Planting native trees to revitalize Peru's Amazon economy
About the project:
Peru's Amazon has suffered from widespread deforestation since the 1960s due to unsustainable logging, clearing for cattle ranching, and fires. In the Ucayali region, the land has become so degraded that it was largely abandoned in the 1990s. In 2008, Peruvian company Bosques Amazonicos SAC (BAM) bought Campo Verde, an 18,000 hectare parcel of land overrun by exotic grasses, a far cry from the lush tropical forest that thrived only a few decades earlier.
BAM wanted to invest in the future of the land and of the local communities living on its borders. On average, those farmers make less than $2 per day from the cattle and cash crops that they raise. The company saw a prosperous future where reforesting the land exclusively with high-value native tree species, including the locally extinct mahogany tree, could help those farmers and turn a profit. By sustainably harvesting the trees a few at a time, the company hoped that it could create prosperity for the long term while storing carbon and providing habitat for unique plants and animals.
The company trained local farmers to sustainably manage forests, log the right trees at the right time to minimize harm to the ecosystem while maximizing value, avoid deforestation, and manage tree nurseries. BAM worked with Initiative 20x20 partner AIDER, a Peruvian NGO with deep local knowledge, to develop the field activities and measure progress.
After a decade of hard work, BAM has restored 930 ha of degraded pasture, improved a further 268 ha of secondary forests, and revitalized 124 hectares through protection and assisted natural regeneration (where people help already growing plants mature faster). The project has employed over 400 people from the surrounding communities and provided internship and learning opportunities for more than 3,000 students.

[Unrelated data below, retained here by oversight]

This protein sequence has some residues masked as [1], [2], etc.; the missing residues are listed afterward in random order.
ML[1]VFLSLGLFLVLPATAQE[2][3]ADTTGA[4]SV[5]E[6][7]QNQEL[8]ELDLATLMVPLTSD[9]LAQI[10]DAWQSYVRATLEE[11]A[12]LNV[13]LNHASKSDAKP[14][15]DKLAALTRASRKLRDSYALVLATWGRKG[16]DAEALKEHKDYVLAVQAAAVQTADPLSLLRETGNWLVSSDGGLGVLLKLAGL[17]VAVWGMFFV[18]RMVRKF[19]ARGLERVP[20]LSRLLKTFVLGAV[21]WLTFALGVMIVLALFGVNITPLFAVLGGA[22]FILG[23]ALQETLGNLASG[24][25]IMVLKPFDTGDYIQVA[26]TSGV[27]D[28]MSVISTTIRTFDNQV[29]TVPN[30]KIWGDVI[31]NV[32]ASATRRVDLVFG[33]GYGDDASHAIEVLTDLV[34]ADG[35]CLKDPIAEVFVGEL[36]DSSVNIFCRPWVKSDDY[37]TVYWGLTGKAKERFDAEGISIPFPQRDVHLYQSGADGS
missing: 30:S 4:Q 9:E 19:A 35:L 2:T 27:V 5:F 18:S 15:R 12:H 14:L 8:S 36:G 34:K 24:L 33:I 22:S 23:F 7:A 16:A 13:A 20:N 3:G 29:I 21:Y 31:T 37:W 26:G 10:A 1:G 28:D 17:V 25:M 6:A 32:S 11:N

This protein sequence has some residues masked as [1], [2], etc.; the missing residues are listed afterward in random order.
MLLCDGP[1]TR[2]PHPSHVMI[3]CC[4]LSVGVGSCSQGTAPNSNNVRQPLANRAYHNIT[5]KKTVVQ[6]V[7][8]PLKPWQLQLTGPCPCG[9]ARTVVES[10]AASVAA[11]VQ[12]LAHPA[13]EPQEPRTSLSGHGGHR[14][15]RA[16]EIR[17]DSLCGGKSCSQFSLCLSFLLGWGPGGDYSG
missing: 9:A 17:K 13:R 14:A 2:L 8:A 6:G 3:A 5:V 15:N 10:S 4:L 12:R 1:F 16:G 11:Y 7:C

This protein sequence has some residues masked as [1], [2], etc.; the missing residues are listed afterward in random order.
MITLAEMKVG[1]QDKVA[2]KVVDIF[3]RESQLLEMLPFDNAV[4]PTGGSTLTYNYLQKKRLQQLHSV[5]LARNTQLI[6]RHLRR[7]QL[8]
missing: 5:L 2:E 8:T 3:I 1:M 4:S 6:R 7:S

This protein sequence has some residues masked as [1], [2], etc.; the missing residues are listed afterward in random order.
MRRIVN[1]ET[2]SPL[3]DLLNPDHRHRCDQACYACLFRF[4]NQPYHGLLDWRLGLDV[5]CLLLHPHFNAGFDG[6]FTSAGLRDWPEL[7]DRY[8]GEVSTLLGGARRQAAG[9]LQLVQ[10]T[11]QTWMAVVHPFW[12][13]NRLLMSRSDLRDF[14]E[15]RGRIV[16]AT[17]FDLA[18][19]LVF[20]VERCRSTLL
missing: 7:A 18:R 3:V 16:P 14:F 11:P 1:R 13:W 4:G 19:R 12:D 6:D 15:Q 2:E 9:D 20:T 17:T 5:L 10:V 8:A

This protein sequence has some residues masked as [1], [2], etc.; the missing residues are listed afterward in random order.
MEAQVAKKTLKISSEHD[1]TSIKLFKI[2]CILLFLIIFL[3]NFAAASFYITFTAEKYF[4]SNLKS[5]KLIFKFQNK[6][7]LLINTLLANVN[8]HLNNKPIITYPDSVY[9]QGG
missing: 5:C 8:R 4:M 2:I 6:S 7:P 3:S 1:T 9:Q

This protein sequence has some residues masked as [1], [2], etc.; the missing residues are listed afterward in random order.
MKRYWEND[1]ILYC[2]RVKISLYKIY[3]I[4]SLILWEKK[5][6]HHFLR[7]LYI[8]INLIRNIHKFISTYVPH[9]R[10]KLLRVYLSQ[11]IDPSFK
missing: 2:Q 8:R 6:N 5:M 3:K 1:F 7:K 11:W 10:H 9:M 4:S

By planting leguminous trees that increase the nutrients in the soil, the process of restoration accelerated, transforming the barren landscape in only a few years. Overall, 2,040 ha of land has benefited from BAM's investment. The result? Water flows from the plantation into the surrounding rivers, soil quality has improved, and more wildlife move in and around Campo Verde than ever before.
The climate impact of BAM's work is also clear. The company was also able to generate nearly 170,000 carbon credits to sell on the international market (before phasing the process out because of rising costs) and achieved gold level certification from Climate, Community and Biodiversity Alliance (CCBA). The project also won first place at the national “Good Practices on the Restoration of Degraded Areas” contest organized by the Peruvian Forest Service (SERFOR) and the FAO in 2016.
In the coming years, other companies and producers in the Ucayali region are planning to replicate the model, building off of BAM's success. Restoring land with native trees could soon be big business for rural Peru.
Read more about this innovative project in an article written by Jorge Chávez Rodríguez and César Sabogal in Forests here.